Easy Bagel Recipe

The Recipe: Prep time: 5 minutes! Cook time: 25 minutes; Rest time: 15 minutes; Total: 45 minutes
Me: Prep time: 37 minutes! Cook time: 25 minutes; Rest time: 15 minutes; Total: 1 hour and 17 minutes
Favourite thing about this recipe: I made bagels!
Least favourite thing about this recipe: My little inner voice telling me over and over again I was going to fail.
Lesson Learned: Read the comments before starting out (I think I learned this once before). Had I done so I would have known that many people ended up adding lots more flour to their very sticky dough.

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Baking: Not Always a Bowl of Cherries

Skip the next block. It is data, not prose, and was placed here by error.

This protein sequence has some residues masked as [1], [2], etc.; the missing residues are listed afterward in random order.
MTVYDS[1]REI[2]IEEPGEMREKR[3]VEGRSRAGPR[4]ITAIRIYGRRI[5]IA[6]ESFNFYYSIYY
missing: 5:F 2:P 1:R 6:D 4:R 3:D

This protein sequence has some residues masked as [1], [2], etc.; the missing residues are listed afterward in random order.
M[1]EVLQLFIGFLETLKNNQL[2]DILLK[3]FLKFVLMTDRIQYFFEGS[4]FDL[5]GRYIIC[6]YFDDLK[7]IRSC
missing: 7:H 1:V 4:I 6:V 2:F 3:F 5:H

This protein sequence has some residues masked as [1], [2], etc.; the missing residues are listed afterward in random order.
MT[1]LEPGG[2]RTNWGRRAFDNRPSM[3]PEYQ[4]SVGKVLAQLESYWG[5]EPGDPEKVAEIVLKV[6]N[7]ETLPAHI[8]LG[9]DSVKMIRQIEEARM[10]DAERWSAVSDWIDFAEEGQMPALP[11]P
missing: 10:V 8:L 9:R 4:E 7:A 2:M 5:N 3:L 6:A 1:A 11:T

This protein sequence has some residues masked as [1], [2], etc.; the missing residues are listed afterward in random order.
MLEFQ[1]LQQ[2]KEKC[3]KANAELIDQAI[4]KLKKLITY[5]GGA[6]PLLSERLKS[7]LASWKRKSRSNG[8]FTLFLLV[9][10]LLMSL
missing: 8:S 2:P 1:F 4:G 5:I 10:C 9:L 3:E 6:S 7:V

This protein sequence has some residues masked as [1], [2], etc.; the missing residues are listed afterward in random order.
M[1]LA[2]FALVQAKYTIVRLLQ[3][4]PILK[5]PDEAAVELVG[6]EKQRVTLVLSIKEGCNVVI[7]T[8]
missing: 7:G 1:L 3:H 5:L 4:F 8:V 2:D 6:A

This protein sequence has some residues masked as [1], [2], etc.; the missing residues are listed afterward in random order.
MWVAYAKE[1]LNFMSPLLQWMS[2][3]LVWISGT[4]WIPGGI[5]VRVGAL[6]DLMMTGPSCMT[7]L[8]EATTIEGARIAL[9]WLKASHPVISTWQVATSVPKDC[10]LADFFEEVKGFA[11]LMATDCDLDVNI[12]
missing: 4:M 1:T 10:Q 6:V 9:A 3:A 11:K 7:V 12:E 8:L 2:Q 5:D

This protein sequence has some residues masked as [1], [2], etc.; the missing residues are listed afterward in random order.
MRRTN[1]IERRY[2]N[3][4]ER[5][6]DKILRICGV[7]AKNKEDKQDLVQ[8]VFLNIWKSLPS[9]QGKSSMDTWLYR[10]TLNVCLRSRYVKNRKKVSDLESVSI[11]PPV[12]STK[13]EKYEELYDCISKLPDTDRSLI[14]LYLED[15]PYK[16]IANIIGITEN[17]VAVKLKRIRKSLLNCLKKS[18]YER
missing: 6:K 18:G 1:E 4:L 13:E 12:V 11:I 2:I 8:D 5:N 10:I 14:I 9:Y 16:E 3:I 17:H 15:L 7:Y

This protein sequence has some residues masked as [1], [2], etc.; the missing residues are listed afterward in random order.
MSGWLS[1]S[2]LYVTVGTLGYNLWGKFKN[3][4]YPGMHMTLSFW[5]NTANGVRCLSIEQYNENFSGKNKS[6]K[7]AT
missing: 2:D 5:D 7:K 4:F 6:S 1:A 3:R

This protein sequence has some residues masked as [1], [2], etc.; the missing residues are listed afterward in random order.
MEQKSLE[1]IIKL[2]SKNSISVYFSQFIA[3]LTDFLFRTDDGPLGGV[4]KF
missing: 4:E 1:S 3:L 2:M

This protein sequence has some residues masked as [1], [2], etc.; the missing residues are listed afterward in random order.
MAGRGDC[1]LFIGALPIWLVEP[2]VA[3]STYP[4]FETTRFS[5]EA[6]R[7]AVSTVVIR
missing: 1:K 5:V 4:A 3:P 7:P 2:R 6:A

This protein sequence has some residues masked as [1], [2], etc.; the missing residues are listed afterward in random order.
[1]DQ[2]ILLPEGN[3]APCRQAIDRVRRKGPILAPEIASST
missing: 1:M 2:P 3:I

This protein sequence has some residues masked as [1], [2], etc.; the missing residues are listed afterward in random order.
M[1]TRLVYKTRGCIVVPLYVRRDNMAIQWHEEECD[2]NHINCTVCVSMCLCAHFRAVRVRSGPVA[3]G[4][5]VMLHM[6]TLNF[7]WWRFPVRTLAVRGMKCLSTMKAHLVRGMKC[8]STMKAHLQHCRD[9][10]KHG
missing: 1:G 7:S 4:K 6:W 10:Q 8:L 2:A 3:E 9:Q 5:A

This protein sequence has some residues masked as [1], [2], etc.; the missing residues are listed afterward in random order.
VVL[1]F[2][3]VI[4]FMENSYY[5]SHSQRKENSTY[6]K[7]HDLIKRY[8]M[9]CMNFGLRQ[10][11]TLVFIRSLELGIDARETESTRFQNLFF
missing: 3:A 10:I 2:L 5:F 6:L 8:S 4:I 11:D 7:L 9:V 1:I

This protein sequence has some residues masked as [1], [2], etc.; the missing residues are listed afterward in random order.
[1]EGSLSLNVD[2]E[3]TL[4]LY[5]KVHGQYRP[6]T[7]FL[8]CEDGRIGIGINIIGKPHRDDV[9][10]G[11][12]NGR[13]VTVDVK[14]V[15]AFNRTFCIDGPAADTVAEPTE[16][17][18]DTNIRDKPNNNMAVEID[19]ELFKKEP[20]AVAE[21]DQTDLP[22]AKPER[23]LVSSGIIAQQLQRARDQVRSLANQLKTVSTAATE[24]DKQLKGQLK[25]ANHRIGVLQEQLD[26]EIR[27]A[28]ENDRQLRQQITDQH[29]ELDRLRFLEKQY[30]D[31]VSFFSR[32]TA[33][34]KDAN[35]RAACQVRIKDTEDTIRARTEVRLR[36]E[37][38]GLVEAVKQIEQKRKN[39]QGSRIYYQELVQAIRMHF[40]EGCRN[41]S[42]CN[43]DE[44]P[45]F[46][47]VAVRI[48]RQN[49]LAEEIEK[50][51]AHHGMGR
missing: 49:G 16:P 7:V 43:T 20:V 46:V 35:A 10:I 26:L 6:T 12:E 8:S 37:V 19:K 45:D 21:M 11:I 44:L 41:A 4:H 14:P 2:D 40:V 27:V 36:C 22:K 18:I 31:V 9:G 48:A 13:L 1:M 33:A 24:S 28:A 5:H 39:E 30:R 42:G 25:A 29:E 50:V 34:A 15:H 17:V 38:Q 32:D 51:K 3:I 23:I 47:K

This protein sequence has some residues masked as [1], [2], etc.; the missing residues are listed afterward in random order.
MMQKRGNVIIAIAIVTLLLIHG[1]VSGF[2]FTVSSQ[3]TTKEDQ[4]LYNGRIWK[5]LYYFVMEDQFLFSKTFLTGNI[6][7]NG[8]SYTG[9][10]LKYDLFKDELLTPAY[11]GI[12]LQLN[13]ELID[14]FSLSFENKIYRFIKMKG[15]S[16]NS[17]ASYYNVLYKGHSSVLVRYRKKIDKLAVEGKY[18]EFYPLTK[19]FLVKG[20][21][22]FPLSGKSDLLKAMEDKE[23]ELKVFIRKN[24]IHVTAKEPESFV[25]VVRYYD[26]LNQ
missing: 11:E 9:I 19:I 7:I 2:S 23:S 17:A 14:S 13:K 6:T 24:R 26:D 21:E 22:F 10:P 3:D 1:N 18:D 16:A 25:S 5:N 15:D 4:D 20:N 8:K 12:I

If you are anything like me, and I’m not suggesting you are, you know that no matter what you do, sometimes things go right and sometimes they go wrong. The thing is, from the get go you never know exactly how it’s all going to end up. Hopefully for all of us, we have more “rights” than “wrongs”, “goods” than “bads”, but it’s my experience that the best laid plans, as they say, can most certainly go awry. Of course no one starts out thinking that whatever it is they are doing or making might turn out to be a disaster. Most of us embark on our projects with a modicum of optimism and at least some confidence that things will turn out a-ok. It’s just that it ain’t always so. Even when you do your best to follow all of the instructions.